Alfonso Martinez Arias
The recent publication of the important work of C. Alexandre, LA. Baena and JP. Vincent on the molecular requirements for Wingless signalling in Drosophila (http://www.nature.com/nature/journal/vaop/ncurrent/full/nature12879.html) offers an opportunity to consider the relationship between ideas and facts in modern developmental biology.
The work reports the surprising finding that fruit flies whose only source of Wingless is a membrane tethered form of the protein are viable and, except for a few minor defects in growth, morphologically normal. This is a very surprising result and, although earlier work had shown some hints in this direction during wing development, there is much that invites thought and reflection in this incisive and beautiful piece of work. However, to understand this, we need a small amount of background.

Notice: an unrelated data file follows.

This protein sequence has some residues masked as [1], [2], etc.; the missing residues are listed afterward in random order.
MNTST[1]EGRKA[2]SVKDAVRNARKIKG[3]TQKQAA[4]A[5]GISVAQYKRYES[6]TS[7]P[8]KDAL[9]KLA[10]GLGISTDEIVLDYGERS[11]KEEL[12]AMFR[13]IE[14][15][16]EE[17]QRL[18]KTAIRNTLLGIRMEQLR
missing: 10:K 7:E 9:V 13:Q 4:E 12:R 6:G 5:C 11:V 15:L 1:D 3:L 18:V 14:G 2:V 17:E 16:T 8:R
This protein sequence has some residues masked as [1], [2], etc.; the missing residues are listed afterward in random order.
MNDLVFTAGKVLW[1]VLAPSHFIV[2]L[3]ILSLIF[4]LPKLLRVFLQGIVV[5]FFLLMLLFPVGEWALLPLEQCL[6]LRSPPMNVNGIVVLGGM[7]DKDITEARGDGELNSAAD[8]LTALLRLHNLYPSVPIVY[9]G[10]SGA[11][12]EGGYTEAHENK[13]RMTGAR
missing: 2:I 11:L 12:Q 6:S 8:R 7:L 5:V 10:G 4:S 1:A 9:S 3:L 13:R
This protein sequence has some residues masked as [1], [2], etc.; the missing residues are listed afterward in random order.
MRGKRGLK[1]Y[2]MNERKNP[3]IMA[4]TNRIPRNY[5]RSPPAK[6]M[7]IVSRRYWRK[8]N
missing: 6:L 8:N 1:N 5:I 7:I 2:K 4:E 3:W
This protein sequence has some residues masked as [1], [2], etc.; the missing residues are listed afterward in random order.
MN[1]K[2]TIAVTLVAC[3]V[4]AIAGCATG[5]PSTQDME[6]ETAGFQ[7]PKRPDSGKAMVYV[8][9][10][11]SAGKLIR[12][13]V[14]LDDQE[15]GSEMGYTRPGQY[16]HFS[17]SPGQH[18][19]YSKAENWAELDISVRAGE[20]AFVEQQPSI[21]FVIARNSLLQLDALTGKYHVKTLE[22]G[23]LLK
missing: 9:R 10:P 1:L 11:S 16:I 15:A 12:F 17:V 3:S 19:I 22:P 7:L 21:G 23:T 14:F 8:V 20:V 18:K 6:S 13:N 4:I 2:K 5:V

Wingless is the Drosophila homologue of Wnt-1, a member of a major family of signalling molecules that play significant roles in development and disease. Wnt signalling became to prominence because of work in Drosophila which, in the 90s, was deep in the hunt for Morphogens, molecules postulated to be able to instruct the patterning of fields of cells. There are two definitions of morphogens –and as critical results begin to emerge, the differences between the two becomes more and more important. The original one by Alan Turing refers to molecules that can trigger the generation form. A second definition, more popular and the one most widely known, emerged in the 70s and is associated with Lewis Wolpert notion of Positional Information (PI). According to this a Morphogen is seen as a diffusible substance that specifies pattern in a field of cells in a concentration dependent manner i.e. cells can ‘interpret’ different concentrations in different manners and activate different genes. It is this second definition that has served as a guide to interpret much of the molecular genetics of developmental processes in Drosophila. Wingless signals through an elaborate molecular device of which only one element needs to be considered in this discussion: like all Wnt proteins, Wingless effects its signalling activity through the nuclear activity of ß-catenin (Armadillo in Drosophila) i.e. Wingless can signal to other cells, but in the cells that see Wingless, what matters is the state of Armadillo/ß-catenin.